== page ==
COVID Compromise: Details

A few minutes ago, they made the announcement:  A deal has been worked out, and they’re finalizing the language now.

Before the news gets hold of this and screws it all up for you with either hate or adulation for the president, the Congress, or whatever their pet Cause happens to be, I’m going to give it to you unadorned:

  1. “Unemployment On Steroids” — Within certain limits, unemployment payments at are going to be guaranteed out four months from mid-March.  If you’ve lost your job, you’re covered.  State levels plus $600 per week, is the most recent number.
  2. Furloughs — If your employer applies, you can be eligible for something close to your full salary, paid by the government, for as long as you’re stuck at home not working.  They keep their employee; you keep your paycheck.  Again, there’s certain limits.
  3. Free Cash — $1200 per adult, $500 per child.  Based on your income FY2018 or 2019, depending on the most recent one you filed.  This is an advance on your next tax return, so they’re not actually giving you anything per se.
  4. Gig Employees — There’s coverage for Uber drivers.  I can’t say right now if my musician friends will also be available, or if anything’s coming to me.  What I can say is, some of the “aid” is actually loans.
  5. Food Stamps — SNAP and related programs are getting more funding, though enrollment isn’t being expanded.  Food pantries are also getting a cash infusion, but only if they’re Federal.
  6. Social Security — Companies can opt to defer paying the SSI tax for now.  Which makes sense if you understand how payroll works.  There’s also a tax credit for companies that retain their workers.
  7. Student Loans — Payments on student loans can be deferred without interest or penalty until September.  Don’t count on them making this easy.
  8. Hospitals — Major cash infusion for hospitals so they can pay overtime and for supplies and suchlike.  Very important, this.
  9. REAL-ID — Previously, your old state ID would have been required to be federally compliant by the end of the summer in order for you to fly et cetera.  That deadline was extended to 2021.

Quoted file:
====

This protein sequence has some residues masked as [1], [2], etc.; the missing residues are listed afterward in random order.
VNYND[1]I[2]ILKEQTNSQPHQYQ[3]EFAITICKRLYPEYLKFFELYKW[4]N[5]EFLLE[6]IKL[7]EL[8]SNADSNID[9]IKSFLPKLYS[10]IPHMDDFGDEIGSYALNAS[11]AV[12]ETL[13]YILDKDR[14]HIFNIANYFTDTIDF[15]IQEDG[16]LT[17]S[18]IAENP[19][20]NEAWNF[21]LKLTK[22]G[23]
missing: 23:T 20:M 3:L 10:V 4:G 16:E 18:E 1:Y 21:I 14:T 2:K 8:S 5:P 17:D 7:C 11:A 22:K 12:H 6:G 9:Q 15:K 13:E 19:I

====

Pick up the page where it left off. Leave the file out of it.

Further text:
10. Corporations — There’s a Federal oversight position whose job it will be to monitor for proper use of the $1.2 trillion fund they’re about to start handing out to keep companies in business.
  11. Small Businesses — Some of the corporate cash is reserved for small businesses forced to close, so they can keep making payroll.  Looks like about a quarter of the money is earmarked.  Can’t tell you if this means they’ll help out the owners or not.
  12. Trump — Donald Trump’s family, and those of other top lawmakers, are barred from receiving any corporate relief.
  13. Arts — $25 million for the Kennedy Center and $75 million for the N.E.A.  There’s an argument to be made for this, I suppose, but it seems like a petty partisan victory.

We’ll know more when the bill’s language is finalized; I’ll plan to link it in at the bottom, so bookmark the article and check back often.  Also, remember that the House hasn’t yet approved this, and it’s not law until the president signs it.  Which he will, but all that takes time.  –UPDATE:  House approved 27 March at 2PM; President signed into law shortly after.

The complete final text is available here.  Strange place for it, I know; recycling a dead bill is an old parliamentary trick to permit the Senate to get around the Constitutional requirement that appropriations must begin in the House.

Nobody’s offered an emergency bail-out to me, mind you.

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